One of the newer rooms at the Bowes Museum

There are many different areas of the Bowes Museum to explore, including temporary exhibitions, paintings by Turner, Gainsborough, Goya, Canaletto and Van Dyke, and the mechanical Silver Swan. Dating back to the1770s, this replica of a female swan contains more than 2,000 moving parts, which allows its head to move like a real swan would. During your visit to Barnard Castle and the Bowes Museum this is one thing not to be missed, therefore make sure you time your visit to watch the swan swimming for yourself.

The Silver Swan in the Bowes Museum at Barnard Castle in County Durham

The Silver Swan at the Bowes Museum

For literary fans, it is worth noting that Mark Twain also saw this Swan display at a Paris exhibition in 1867, which he later wrote about in his novel The Innocents Abroad.

 ‘I watched the Silver Swan, which had a living grace about his movement and a living intelligence in his eyes – watched him swimming about as comfortably and unconcernedly as it he had been born in a morass instead of a jeweller’s shop – watched him seize a silver fish from under the water and hold up his head and go through the customary and elaborate motions of swallowing it…’

Likewise, when Bill Bryson visited Barnard Castle, he described the Bowes Museum as ‘an absolutely fabulous institution’.

Spend time perusing the books at McNab’s Bookshop

McNab's bookshop at Barnard Castle

Selling old, new, and second-hand books, McNab’s is an institution in its own right around Barnard Castle. This delightful little independent bookshop, established in 1988, is spread across two rooms with comfortable sofas and walls lined with books on all different topics, from travel to literary fiction and children’s books. 

Inside McNab's bookshop with shelves of books and comfortable sofas to relax on.

Inside McNab’s Bookshop

The warm welcome you receive here when you walk through the door only adds to the cosy feel of this place. If, by this point, you are also after a caffeine fix, then there is a coffee shop attached where you can order before going back to enjoy yourself within the bookshop itself.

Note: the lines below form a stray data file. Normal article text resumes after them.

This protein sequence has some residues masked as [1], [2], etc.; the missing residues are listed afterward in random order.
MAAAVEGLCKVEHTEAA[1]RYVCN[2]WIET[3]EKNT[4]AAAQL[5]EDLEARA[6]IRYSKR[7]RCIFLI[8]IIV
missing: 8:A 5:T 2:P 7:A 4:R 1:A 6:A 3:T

Find the Charles Dickens Plaque

Perhaps one of the most notable writers of classic literature, Charles Dickens, loved to explore the places he wrote about, and Barnard Castle is no different. In 1838, he visited the town while completing research for his book Nicholas Nickleby, and therefore, a blue plaque was erected in his honour. When visiting, be sure to wander down to the site of the old King’s Head Hotel, where he stayed with his illustrator, Hablot Browne.

Charles Dickens blue plaque

Head to Moments Café for afternoon coffee

With a selection of fabulous homemade cakes, including vegan options, paired with sustainably, ethically sourced Lonton coffee, Moments Café is the perfect place to unwind. Dating back to the early 16th century, this listed building still has some original features, including a fully working 18th-century stove that warms the whole place on a cold day.

Take a walk along the river to the Deepdale Nature Reserve

A walk along the river to the Deepdale Nature Reserve

Before the sun sets, head back down to the river and stroll down to Deepdale Woods, one of the best in Teeside, and complete the circular walk so that you once again end up back at Barnard Castle. This woodland has been lovingly maintained in the hope that more wildlife will return to the area and was mentioned in Sir Walter Scott’s poem, Rokeby:

“…and last and least but loveliest still, Romantic Deepdale’s slender rill”

Enjoy pre-dinner drinks at the Three Horseshoes

Sitting at the crossroads of the two principal shopping streets, this pub has been respectfully renovated and is now the ideal place to enjoy an early evening drink at their Cellar Bar or, in the warmer months, their beer garden. They offer a selection of classical cocktail choices and many different craft beers within the walls of a 17th-century building.

Have dinner at Babul’s 

Voted one of the best restaurants in town, Babul’s offers Indian and Bangladeshi dishes in a vibrant, colourful environment. You can enjoy a selection of South Asian delights mixed with cocktails to complement your choices.

Follow in the footsteps of Bill Bryson and have a drink in the Old Well Inn

In The Road to Little Dribbling, Bill Bryson mentions the Old Well Inn; therefore, before heading back to the town centre, visit the historic coaching inn, which has castle walls running along the beer garden, and enjoy a real cask ale.

Final Thoughts 

Barnard Castle is more than just the castle it is named after, and therefore, to do it justice, you should arrange to spend the day there exploring. Yes, you could quickly visit the castle if you are struggling for time, but you will miss out on so much more. For us, the warm welcome offered by everyone at Barnard Castle is a reason to visit.

The old King's Head hotel in Barnard Castle where Charles Dickens stayed during his visit to the town when he was writing Nicholas Nickleby

The old King’s Head Hotel in Barnard Castle where Charles Dickens stayed

Recommended Tours